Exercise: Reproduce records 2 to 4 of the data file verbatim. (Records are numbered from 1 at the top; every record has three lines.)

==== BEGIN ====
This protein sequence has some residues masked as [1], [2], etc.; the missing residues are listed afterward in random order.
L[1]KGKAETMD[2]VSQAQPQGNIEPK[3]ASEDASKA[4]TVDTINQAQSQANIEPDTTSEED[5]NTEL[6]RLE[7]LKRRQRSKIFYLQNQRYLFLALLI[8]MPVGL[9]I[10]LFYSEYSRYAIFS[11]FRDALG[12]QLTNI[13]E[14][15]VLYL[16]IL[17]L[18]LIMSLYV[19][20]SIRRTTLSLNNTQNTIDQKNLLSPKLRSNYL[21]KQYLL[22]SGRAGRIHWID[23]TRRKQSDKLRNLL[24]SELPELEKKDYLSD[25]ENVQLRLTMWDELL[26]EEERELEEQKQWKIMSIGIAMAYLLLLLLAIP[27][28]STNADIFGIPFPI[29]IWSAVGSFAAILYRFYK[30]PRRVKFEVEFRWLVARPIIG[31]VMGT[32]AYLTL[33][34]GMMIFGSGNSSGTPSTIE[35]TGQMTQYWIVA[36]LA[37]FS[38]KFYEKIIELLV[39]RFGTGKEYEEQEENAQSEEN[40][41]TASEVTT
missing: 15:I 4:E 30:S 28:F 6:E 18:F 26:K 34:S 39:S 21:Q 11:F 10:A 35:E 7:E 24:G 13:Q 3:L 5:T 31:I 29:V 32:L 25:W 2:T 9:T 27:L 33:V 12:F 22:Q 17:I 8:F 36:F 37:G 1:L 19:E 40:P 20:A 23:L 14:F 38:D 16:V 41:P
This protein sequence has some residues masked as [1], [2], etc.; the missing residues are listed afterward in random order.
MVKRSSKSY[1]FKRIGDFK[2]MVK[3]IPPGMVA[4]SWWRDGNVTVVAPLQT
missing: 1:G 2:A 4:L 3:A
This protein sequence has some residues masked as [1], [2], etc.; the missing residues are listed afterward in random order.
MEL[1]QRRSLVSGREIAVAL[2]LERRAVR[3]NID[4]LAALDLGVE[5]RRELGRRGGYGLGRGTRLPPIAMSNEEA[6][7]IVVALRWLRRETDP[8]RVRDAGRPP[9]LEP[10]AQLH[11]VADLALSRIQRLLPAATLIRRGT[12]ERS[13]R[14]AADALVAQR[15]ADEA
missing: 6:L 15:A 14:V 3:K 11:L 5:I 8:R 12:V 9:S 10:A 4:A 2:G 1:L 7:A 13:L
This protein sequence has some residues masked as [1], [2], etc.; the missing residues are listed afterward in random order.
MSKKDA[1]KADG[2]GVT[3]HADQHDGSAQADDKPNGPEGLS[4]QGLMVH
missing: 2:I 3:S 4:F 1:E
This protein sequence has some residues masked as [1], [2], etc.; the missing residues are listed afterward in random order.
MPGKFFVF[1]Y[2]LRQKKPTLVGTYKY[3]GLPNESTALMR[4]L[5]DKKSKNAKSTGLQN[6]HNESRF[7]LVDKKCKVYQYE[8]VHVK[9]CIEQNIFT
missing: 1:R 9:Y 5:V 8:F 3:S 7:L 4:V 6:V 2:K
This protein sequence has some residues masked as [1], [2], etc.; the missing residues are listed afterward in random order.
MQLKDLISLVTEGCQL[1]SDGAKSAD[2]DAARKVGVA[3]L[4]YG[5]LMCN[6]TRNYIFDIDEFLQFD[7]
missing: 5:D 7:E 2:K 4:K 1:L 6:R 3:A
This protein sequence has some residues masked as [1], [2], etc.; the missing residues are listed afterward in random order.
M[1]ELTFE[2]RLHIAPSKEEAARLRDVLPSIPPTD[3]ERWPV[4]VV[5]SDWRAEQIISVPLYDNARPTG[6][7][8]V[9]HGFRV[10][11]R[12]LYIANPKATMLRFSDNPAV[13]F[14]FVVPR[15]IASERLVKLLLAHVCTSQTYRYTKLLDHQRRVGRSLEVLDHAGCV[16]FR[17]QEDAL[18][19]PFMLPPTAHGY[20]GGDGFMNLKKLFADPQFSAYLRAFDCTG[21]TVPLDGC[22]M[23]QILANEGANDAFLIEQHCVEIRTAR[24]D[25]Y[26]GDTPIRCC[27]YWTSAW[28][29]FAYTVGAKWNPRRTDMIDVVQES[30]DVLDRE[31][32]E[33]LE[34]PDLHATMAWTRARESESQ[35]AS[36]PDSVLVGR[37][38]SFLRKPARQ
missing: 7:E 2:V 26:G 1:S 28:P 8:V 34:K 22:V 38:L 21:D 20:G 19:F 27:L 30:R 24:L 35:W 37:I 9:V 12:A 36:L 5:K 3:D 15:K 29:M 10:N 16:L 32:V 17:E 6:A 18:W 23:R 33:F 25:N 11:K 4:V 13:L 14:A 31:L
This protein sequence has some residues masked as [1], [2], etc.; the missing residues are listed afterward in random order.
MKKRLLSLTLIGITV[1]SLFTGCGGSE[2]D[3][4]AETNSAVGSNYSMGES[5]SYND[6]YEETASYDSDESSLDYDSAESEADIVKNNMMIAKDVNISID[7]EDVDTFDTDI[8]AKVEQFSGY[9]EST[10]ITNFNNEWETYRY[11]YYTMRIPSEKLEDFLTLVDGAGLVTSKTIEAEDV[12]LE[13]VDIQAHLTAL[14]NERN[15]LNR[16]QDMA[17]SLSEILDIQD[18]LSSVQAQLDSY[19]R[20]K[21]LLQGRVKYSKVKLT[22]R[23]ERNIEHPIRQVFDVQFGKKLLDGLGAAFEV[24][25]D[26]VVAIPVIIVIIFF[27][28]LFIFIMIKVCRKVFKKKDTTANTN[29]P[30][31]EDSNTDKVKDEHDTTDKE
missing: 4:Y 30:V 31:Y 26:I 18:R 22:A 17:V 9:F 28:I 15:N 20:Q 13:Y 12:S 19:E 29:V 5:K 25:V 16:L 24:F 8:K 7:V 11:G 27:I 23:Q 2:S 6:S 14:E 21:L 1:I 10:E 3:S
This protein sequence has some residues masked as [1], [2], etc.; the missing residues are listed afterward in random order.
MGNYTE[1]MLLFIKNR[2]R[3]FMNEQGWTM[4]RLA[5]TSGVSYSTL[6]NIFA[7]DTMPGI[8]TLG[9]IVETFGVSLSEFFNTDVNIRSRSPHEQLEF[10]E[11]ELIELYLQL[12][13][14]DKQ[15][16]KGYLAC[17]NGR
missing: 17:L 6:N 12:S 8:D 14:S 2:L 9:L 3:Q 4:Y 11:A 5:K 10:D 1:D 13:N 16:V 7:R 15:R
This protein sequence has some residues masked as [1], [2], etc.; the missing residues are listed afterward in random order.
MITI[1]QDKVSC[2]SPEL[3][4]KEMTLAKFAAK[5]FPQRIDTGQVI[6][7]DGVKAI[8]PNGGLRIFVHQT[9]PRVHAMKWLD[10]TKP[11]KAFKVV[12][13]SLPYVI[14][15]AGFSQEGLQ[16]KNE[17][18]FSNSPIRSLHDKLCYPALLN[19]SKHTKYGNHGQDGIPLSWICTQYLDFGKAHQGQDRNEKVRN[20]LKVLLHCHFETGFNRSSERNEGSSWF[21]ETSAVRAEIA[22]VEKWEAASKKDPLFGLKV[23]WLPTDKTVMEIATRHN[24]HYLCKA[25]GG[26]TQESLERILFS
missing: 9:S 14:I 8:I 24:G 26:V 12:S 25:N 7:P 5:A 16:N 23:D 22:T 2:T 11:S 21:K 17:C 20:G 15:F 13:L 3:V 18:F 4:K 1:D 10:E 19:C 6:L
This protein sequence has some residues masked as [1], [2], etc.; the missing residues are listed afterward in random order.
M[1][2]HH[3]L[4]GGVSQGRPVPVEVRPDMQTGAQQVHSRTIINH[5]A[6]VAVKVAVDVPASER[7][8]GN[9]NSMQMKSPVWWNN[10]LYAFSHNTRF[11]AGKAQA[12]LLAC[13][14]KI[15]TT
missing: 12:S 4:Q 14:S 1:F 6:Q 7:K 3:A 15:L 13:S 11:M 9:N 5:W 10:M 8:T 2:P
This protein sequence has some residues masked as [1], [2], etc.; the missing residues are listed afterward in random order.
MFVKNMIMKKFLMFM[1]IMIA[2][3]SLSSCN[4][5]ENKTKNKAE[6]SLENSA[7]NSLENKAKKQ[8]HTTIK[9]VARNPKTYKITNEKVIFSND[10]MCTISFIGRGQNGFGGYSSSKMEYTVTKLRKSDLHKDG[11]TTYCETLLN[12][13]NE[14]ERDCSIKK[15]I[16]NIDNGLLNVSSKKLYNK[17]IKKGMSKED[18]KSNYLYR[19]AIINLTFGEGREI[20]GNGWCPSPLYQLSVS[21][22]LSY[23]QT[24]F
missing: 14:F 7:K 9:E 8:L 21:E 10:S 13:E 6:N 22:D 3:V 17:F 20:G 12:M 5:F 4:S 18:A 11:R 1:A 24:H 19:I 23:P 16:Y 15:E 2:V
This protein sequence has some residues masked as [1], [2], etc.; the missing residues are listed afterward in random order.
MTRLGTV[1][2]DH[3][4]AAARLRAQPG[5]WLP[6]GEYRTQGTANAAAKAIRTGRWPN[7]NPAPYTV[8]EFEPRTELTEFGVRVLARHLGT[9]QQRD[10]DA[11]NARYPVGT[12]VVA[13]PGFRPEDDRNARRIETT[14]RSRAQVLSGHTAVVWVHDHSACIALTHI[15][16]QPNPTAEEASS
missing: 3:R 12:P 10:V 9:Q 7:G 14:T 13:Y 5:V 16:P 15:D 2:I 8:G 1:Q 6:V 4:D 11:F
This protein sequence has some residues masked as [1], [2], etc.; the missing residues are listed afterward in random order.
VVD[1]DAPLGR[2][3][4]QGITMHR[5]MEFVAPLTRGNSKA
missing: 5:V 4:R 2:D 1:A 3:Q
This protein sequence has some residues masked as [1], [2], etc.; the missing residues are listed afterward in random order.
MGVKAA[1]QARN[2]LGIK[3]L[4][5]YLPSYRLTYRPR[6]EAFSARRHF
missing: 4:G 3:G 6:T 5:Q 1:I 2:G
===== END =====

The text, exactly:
This protein sequence has some residues masked as [1], [2], etc.; the missing residues are listed afterward in random order.
MVKRSSKSY[1]FKRIGDFK[2]MVK[3]IPPGMVA[4]SWWRDGNVTVVAPLQT
missing: 1:G 2:A 4:L 3:A
This protein sequence has some residues masked as [1], [2], etc.; the missing residues are listed afterward in random order.
MEL[1]QRRSLVSGREIAVAL[2]LERRAVR[3]NID[4]LAALDLGVE[5]RRELGRRGGYGLGRGTRLPPIAMSNEEA[6][7]IVVALRWLRRETDP[8]RVRDAGRPP[9]LEP[10]AQLH[11]VADLALSRIQRLLPAATLIRRGT[12]ERS[13]R[14]AADALVAQR[15]ADEA
missing: 6:L 15:A 14:V 3:K 11:L 5:I 8:R 12:V 9:S 10:A 4:A 2:G 1:L 7:A 13:L
This protein sequence has some residues masked as [1], [2], etc.; the missing residues are listed afterward in random order.
MSKKDA[1]KADG[2]GVT[3]HADQHDGSAQADDKPNGPEGLS[4]QGLMVH
missing: 2:I 3:S 4:F 1:E